Sue Gascoyne explores learning opportunities linked to babies’ smell and taste…
We understand the need to nurture and nourish children’s bodies and brains with love, nutritious food and physical movement, but rarely do we consider the importance of providing sensory stimulation. Our senses are the gateway for all learning and yet most of us think only of sight, touch, hearing, taste and smell, ignoring the vital inner senses for spatial awareness (proprioception), movement (kinaesthetic) and balance (vestibular) – all critical to babies achieving those all important milestones that we delight in.
We begin our tour of the senses with smell and taste, so closely related that when we have a cold, food tastes nondescript and bland.
The sense of smell is one of the most developed senses at birth, with even newborn babies able to recognise the smell of their mother’s milk. Smell is closely linked to the oldest limbic part of the brain, perhaps explaining how some smells can transport us back to our childhood. A nose typically contains about 10 million smell receptors, each responsible for detecting one of 20 different types of smell. Yet this is probably one of our most underused senses, with air fresheners and modern conveniences removing many of the smells prevalent in previous generations.
Much of what we consider to be taste is actually feedback from smell and touch, as texture is also a key aspect of taste. Newborn babies can discriminate between pleasant sweet and unpleasant sour tastes when just a few hours old – remarkable given that they have never even ‘eaten’ food. As with smell this probably originates from our ancestors’ survival tactics, with sour tastes associated with poison and danger.
If you’d like to offer your babies a sensory-rich ‘diet’ then here are some simple activities to try. If you already enjoy activities like these but have never thought about their sensory dimension, try to focus on lesser-stimulated senses.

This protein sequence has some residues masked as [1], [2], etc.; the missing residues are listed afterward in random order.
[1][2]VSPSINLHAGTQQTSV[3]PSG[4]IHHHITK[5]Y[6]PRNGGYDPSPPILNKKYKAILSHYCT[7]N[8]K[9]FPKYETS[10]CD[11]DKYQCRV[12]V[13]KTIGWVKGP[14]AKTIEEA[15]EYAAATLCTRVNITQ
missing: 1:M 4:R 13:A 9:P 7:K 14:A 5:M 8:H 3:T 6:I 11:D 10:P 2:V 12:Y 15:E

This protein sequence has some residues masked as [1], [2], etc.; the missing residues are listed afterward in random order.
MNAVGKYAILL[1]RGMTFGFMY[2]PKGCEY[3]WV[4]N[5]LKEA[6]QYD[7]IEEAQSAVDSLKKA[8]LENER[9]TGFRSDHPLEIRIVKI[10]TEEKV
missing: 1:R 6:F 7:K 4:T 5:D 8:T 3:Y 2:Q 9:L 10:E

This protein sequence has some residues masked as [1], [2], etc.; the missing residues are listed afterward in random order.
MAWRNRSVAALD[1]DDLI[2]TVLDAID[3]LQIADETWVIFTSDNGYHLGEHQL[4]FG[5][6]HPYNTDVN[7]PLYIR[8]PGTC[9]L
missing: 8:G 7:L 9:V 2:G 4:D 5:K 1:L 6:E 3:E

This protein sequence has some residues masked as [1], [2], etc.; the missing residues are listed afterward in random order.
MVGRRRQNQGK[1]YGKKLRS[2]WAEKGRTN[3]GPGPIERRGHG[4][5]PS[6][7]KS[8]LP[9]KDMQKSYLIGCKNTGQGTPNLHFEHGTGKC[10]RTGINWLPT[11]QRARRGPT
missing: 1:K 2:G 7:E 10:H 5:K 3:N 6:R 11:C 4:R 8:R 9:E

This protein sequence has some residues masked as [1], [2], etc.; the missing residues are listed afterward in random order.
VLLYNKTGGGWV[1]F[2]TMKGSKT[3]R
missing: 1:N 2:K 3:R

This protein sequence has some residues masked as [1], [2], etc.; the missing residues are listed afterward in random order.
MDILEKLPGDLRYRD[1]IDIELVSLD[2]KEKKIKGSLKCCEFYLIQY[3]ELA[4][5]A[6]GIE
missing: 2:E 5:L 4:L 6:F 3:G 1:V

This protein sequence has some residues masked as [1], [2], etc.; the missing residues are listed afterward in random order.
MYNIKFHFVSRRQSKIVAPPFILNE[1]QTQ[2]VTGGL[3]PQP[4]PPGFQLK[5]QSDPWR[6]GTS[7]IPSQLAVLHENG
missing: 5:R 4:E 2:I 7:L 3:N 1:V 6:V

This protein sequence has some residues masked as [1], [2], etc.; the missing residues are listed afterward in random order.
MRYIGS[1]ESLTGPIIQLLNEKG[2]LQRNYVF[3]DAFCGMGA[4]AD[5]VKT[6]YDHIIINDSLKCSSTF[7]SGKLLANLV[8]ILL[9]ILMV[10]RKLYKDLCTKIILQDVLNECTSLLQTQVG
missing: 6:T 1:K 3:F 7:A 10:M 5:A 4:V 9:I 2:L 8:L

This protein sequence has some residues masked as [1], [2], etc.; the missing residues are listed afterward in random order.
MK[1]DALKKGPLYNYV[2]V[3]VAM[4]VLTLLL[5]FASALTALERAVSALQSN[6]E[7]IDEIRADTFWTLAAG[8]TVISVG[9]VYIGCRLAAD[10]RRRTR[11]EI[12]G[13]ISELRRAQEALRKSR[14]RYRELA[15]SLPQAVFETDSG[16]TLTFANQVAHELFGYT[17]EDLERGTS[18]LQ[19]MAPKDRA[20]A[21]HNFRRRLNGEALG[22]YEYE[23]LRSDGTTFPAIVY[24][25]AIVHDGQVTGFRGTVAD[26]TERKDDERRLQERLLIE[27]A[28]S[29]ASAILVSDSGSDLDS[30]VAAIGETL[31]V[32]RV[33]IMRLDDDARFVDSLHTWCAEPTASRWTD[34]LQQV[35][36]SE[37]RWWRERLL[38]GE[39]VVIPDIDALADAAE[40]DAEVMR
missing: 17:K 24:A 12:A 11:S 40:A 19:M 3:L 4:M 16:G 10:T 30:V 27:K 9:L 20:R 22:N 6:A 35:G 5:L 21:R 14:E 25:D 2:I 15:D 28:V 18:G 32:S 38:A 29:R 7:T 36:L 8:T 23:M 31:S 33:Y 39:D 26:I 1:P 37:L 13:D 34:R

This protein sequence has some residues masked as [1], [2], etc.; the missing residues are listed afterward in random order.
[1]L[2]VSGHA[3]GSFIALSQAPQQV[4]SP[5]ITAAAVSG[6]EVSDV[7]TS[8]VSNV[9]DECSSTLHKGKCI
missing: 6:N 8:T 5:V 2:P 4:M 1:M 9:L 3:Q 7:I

Catch the scents
Gather some clean odd socks or mini organza bags, cotton wool pads and herbs, spices, flavoured oils and smelly substances like coffee, fruit tea leaves, vanilla pods, lavender and cinnamon sticks. (Always check allergies first!) Put a little of each smelly item in a sock or bag, or for the liquids add a drop to the cotton wool, then tie securely and offer to babies to smell.
Introduce each smell one at a time to avoid sensory overload and to understand more about children’s likes and dislikes. Gently stroke their legs, toes or arms, letting the smell slowly waft to their nose. Watch closely to see their reaction and talk about each smell as they explore, e.g. “Mmm, that vanilla smells lovely”, or “Aargh, that coffee is pongy.” Next time you’re offering resources for messy play, think about whether you can safely add a smell dimension for babies to discover as they touch and explore.
A treat for the tongue
For weaning babies, every new food encountered is a sensory adventure, so offer them a range to experience (one at a time, initially) to maximise sensory interest. Cut up different types of fruit for children to taste. Try to include some exotic as well as common fruits, and offer the whole fruit to see and feel as well as bite-sized pieces to taste. Talk about the taste, what type of fruit it is, whether they like it and where it grows, as this helps increase the brain connections associated with each taste and fruit. (Again, check allergies first!)
Try these fun activities yourself as it is only when reminded of the memories that smells and tastes conjure up that we can truly appreciate how magical our senses are.
Next up, read Sue’s article on sight and hearing.
Sue Gascoyne is an early years researcher, educational consultant, trainer and the author of Treasure Baskets and Beyond – Realizing the Potential of Sensory-Rich Play.
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